10. Maybe not on the length, but certainly on the cut, colour, and style of their attire.

11. Unless it’s Amal Clooney (who, rather than uttering the cutting riposte the media seem to think, simply came out with an honest one), I bet 99% of female celebrities want what they’re wearing to be noticed and commented on when they go to these red carpet events. If they didn’t, they’d either wear M&S or not bother going to the event at all. Indeed, from the little I’ve seen about these things, it’s all about who can make the “best-dressed” lists in the gossip columns the next day. But this is a particularly female-dominated competition; and one that they themselves perpetuate.

(Staff reporter, “Amal Clooney reveals her court outfit: ‘I’m wearing Ede & Ravenscroft'”, The Telegraph, 29 January 2015, http://www.telegraph.co.uk/news/worldnews/europe/armenia/11376009/Amal-Clooney-reveals-her-court-outfit-Im-wearing-Ede-and-Ravenscroft.html)

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12. Men think that women talk non-stop; women think that when they speak, men don’t listen. Maybe it’s a vicious circle. Women talk more in the hope of getting the men to pay attention; men stop listening because women keep saying the same thing over and over again. Dunno. I’ve never had this problem. I speak. People listen. But apparently I’m scary.

13. And again… okaaayyy…? Women’s bodies get compared to these things? When? How? Why? What does it even mean? Anyway, apparently Gordon Brown looks like “a sad face drawn on a scrotum” and that has to be worse than the things Ms Trudgen mentions! (https://www.facebook.com/pages/Gordon-brown-looks-like-a-sad-face-drawn-on-a-scrotum/118285291532022)

14. “Playable”? In RPG, I assume… no? Does she think all men identify with the violence-obsessed shoot-first-grunt-questions-later male characters, then? If she can’t relate, maybe she should find another hobby.

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15. I don’t really watch many panel shows, so I’m not sure if this happens or not. Of the ones I have seen:

Mock the Week — more male participants than women, but not exclusively so; genuinely funny; no sex-based dismissal.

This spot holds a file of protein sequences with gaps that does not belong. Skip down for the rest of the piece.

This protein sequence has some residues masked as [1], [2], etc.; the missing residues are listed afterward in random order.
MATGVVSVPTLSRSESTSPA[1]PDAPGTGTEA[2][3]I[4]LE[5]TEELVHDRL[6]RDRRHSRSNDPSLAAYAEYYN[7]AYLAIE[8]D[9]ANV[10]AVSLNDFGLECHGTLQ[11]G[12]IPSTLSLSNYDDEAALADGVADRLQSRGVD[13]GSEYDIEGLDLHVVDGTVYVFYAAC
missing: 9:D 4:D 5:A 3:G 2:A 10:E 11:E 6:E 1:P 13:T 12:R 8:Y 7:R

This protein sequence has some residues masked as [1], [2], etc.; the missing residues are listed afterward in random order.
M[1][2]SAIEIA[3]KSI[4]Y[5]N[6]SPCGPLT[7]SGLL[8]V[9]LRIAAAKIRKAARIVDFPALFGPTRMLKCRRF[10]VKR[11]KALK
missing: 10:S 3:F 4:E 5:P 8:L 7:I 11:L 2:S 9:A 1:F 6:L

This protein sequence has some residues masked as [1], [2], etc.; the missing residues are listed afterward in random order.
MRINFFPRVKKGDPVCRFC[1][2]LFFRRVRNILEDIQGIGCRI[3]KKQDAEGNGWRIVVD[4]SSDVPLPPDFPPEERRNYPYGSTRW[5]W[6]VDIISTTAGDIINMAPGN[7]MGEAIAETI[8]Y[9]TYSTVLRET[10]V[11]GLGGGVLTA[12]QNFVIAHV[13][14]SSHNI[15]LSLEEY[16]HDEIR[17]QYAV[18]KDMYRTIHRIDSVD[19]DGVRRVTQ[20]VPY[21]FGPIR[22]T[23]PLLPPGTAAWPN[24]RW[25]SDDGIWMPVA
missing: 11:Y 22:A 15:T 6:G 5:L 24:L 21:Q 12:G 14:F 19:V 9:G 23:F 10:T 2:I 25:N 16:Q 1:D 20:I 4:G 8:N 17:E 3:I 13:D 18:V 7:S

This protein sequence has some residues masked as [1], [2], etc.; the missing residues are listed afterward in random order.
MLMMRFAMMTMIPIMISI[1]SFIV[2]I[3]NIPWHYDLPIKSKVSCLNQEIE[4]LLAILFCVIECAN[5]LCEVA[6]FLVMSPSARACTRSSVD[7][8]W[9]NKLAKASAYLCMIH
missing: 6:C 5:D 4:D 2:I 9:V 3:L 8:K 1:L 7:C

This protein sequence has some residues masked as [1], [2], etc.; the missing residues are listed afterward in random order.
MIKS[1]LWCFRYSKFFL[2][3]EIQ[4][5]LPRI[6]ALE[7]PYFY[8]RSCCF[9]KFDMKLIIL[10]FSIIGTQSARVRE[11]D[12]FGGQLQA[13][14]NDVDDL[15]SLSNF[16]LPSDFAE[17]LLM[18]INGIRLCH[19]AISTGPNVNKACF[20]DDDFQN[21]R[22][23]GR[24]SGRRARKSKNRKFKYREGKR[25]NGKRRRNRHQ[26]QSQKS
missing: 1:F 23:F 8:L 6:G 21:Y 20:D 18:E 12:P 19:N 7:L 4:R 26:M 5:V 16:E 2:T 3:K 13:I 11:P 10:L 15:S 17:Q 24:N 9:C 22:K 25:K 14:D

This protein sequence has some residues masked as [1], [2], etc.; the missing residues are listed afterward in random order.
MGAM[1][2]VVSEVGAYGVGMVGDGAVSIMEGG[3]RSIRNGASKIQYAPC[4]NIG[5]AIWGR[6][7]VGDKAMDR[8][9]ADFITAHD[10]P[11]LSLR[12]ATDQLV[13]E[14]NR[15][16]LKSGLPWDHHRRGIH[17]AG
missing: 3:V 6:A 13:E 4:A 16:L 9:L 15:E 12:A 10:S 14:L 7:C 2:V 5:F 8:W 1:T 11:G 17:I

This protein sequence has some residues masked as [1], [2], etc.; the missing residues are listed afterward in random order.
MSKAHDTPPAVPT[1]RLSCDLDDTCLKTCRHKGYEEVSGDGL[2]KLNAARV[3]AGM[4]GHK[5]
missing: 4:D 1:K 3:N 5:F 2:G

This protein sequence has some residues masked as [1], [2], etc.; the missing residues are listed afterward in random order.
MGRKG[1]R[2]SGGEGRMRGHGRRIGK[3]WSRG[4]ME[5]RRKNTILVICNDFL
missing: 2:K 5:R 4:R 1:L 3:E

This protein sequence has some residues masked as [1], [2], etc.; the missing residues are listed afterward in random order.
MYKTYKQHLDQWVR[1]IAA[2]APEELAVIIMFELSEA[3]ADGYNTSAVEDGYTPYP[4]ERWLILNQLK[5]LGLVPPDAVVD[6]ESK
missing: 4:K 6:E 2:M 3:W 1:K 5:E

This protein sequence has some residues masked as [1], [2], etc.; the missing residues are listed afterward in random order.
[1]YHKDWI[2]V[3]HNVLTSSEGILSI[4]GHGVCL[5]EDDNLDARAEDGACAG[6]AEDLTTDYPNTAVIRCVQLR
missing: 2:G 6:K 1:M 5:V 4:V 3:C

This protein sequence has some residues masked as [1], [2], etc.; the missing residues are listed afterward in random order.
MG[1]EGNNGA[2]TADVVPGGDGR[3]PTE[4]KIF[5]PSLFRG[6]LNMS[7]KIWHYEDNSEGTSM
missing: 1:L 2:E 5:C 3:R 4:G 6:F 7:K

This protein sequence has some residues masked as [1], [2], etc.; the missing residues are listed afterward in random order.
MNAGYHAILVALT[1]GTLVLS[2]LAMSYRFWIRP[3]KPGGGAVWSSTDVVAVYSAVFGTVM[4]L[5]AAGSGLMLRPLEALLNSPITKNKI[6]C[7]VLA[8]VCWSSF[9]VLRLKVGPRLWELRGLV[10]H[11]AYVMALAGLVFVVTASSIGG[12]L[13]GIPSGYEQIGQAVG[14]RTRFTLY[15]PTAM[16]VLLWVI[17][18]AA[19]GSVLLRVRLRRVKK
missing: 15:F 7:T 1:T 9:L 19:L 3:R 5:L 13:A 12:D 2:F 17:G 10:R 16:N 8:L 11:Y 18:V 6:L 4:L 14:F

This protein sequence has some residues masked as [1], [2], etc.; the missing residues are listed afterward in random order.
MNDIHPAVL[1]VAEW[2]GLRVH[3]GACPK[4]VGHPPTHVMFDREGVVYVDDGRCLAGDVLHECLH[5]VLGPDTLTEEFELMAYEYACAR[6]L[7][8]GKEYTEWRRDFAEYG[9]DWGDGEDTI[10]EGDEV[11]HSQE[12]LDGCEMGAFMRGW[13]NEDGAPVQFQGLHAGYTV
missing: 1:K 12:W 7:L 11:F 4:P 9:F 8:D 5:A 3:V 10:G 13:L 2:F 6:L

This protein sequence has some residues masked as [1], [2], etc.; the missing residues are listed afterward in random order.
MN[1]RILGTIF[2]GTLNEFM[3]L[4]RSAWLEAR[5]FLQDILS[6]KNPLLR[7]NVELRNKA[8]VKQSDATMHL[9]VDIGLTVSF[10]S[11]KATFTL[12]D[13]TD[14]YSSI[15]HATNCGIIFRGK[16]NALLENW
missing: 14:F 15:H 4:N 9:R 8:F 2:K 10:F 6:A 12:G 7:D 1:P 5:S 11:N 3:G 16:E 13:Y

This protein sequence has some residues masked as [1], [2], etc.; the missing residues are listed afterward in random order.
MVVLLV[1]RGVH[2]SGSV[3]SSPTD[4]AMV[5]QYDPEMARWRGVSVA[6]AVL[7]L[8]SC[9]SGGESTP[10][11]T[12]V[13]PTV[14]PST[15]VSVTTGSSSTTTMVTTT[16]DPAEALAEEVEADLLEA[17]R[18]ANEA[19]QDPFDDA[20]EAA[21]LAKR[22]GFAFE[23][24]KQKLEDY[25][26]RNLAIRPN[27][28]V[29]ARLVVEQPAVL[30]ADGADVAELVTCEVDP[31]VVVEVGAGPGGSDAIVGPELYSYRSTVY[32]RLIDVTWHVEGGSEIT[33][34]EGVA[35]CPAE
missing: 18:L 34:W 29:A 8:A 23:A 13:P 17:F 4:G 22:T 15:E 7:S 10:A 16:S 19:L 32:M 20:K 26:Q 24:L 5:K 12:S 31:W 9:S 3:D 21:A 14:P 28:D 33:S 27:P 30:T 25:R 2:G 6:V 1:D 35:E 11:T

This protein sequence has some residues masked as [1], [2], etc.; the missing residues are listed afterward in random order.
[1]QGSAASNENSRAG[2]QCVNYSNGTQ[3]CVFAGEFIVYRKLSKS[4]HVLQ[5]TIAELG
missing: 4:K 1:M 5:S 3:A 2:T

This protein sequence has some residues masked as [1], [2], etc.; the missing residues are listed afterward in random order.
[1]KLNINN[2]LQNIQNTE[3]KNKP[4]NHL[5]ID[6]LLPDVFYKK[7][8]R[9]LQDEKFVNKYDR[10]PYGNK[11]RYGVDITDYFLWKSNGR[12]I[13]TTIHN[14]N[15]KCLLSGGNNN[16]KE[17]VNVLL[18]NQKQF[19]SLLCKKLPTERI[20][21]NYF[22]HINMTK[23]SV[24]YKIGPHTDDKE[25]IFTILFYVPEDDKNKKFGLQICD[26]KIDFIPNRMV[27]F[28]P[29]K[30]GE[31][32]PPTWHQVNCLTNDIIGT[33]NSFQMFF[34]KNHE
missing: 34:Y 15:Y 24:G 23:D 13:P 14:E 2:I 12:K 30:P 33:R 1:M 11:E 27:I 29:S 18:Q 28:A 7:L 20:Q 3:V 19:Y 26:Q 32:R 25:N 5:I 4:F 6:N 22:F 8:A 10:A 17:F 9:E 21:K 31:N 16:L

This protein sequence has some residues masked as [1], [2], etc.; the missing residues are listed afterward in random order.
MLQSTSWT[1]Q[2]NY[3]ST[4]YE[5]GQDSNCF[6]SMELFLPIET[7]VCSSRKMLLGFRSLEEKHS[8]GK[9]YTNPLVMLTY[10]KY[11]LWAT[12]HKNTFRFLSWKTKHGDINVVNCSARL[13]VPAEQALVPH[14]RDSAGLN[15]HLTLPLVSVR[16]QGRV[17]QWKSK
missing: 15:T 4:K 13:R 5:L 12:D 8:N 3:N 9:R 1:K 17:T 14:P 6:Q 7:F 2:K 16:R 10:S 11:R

QI — ditto, just not as good.

Question Time — about a 50/50 split; ditto (just without the consistent humour).

Loose Women — predominantly female, but so excruciatingly bad as to be unwatchable. Given that it seems to be a bunch of middle-aged women talking about sex, you can hardly blame men for thinking it must be a “woman’s show” (although there are probably some males who enjoy it).

And while it might not exactly have a “panel”, Top Gear, with its tedious trio of presenters and their wholly deliberate “laddishness”, must surely qualify as a “men’s show”, and one that should be dismissed with all due haste (and yes, I do know that it nets vast amounts of revenue for the BBC and that there are some women who love it).

16. OK, that is probably something women do more than men… maybe. But it hardly fits in with what is essentially a post on how unfairly some women believe they are treated by men.

17. I think that if a woman is truly independent, no one is likely to comment on it; it will indeed be a given. If she’s either very young (and perhaps “young” is the key word in this post) or merely gives the impression that she’s trying or pretending to be independent, then yes, she’ll hear things like that. But so would a man.

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18. Oh, is that why women use their initials? So no one realizes that J. K. Rowling or P. D. James or A. S. Byatt are really women and they sell more books? Cos that really works, doesn’t it? If that’s the case, were A. A. Milne and J. R. Tolkein and W. H. Auden hoping that no one would work out that they were actually men? Gosh!

19. I guess Ms Roe has never heard the term “boy racer”?